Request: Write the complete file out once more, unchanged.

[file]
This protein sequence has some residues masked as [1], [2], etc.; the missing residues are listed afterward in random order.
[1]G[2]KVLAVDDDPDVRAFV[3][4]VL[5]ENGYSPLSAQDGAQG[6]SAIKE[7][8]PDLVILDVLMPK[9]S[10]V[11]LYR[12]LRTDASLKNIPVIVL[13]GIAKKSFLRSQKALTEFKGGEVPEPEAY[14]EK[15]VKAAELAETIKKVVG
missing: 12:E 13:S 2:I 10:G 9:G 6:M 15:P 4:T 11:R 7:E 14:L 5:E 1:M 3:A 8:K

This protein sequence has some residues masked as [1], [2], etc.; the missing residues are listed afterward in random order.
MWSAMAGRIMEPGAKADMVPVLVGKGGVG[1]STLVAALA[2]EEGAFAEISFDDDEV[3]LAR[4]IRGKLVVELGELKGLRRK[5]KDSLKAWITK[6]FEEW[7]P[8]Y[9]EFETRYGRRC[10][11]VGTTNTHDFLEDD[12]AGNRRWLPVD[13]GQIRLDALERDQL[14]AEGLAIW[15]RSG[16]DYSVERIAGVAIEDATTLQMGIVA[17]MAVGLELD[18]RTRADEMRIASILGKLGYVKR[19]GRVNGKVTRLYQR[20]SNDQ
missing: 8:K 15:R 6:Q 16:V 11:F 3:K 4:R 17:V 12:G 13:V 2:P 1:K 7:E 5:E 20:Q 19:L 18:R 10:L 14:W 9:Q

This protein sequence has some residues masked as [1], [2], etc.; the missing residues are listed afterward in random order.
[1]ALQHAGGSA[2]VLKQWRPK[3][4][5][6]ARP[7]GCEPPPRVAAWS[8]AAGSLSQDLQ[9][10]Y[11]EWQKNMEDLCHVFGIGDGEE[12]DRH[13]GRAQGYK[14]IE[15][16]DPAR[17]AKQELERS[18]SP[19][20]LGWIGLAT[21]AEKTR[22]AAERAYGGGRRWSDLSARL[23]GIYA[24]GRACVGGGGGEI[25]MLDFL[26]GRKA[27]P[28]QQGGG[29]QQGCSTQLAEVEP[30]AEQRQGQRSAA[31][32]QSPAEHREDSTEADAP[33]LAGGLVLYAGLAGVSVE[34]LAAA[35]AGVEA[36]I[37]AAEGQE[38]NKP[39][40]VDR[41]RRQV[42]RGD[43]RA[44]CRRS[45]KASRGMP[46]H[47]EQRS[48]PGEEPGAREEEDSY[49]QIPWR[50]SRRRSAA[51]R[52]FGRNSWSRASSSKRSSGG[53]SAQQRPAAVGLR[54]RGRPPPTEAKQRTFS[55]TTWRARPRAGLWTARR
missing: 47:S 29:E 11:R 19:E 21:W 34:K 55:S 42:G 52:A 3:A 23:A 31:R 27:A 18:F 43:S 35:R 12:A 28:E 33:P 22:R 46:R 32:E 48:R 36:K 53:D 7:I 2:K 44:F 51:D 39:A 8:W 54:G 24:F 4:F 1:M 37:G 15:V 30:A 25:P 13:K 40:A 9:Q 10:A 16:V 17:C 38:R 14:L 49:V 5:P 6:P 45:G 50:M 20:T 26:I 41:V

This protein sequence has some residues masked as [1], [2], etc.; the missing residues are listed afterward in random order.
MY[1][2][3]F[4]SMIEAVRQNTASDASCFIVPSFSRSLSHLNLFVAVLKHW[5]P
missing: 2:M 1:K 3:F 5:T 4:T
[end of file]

This protein sequence has some residues masked as [1], [2], etc.; the missing residues are listed afterward in random order.
[1]G[2]KVLAVDDDPDVRAFV[3][4]VL[5]ENGYSPLSAQDGAQG[6]SAIKE[7][8]PDLVILDVLMPK[9]S[10]V[11]LYR[12]LRTDASLKNIPVIVL[13]GIAKKSFLRSQKALTEFKGGEVPEPEAY[14]EK[15]VKAAELAETIKKVVG
missing: 12:E 13:S 2:I 10:G 9:G 6:M 15:P 4:T 11:R 7:E 14:L 5:E 1:M 3:A 8:K

This protein sequence has some residues masked as [1], [2], etc.; the missing residues are listed afterward in random order.
MWSAMAGRIMEPGAKADMVPVLVGKGGVG[1]STLVAALA[2]EEGAFAEISFDDDEV[3]LAR[4]IRGKLVVELGELKGLRRK[5]KDSLKAWITK[6]FEEW[7]P[8]Y[9]EFETRYGRRC[10][11]VGTTNTHDFLEDD[12]AGNRRWLPVD[13]GQIRLDALERDQL[14]AEGLAIW[15]RSG[16]DYSVERIAGVAIEDATTLQMGIVA[17]MAVGLELD[18]RTRADEMRIASILGKLGYVKR[19]GRVNGKVTRLYQR[20]SNDQ
missing: 8:K 15:R 6:Q 16:V 11:F 3:K 4:R 17:V 12:G 13:V 2:P 1:K 7:E 5:E 20:Q 19:L 18:R 10:L 14:W 9:Q

This protein sequence has some residues masked as [1], [2], etc.; the missing residues are listed afterward in random order.
[1]ALQHAGGSA[2]VLKQWRPK[3][4][5][6]ARP[7]GCEPPPRVAAWS[8]AAGSLSQDLQ[9][10]Y[11]EWQKNMEDLCHVFGIGDGEE[12]DRH[13]GRAQGYK[14]IE[15][16]DPAR[17]AKQELERS[18]SP[19][20]LGWIGLAT[21]AEKTR[22]AAERAYGGGRRWSDLSARL[23]GIYA[24]GRACVGGGGGEI[25]MLDFL[26]GRKA[27]P[28]QQGGG[29]QQGCSTQLAEVEP[30]AEQRQGQRSAA[31][32]QSPAEHREDSTEADAP[33]LAGGLVLYAGLAGVSVE[34]LAAA[35]AGVEA[36]I[37]AAEGQE[38]NKP[39][40]VDR[41]RRQV[42]RGD[43]RA[44]CRRS[45]KASRGMP[46]H[47]EQRS[48]PGEEPGAREEEDSY[49]QIPWR[50]SRRRSAA[51]R[52]FGRNSWSRASSSKRSSGG[53]SAQQRPAAVGLR[54]RGRPPPTEAKQRTFS[55]TTWRARPRAGLWTARR
missing: 47:S 29:E 11:R 19:E 21:W 34:K 55:S 42:G 52:A 3:A 23:A 31:R 27:A 18:F 43:S 35:R 12:A 28:E 33:P 22:R 46:R 32:E 48:R 36:K 53:D 7:I 2:K 44:F 51:D 39:A 8:W 54:G 24:F 4:F 1:M 37:G 15:V 30:A 25:P 13:K 40:A 9:Q 10:A 16:V 17:C 38:R 14:L 49:V 5:P 6:P 45:G 50:M 20:T 26:I 41:V

This protein sequence has some residues masked as [1], [2], etc.; the missing residues are listed afterward in random order.
MY[1][2][3]F[4]SMIEAVRQNTASDASCFIVPSFSRSLSHLNLFVAVLKHW[5]P
missing: 2:M 1:K 3:F 5:T 4:T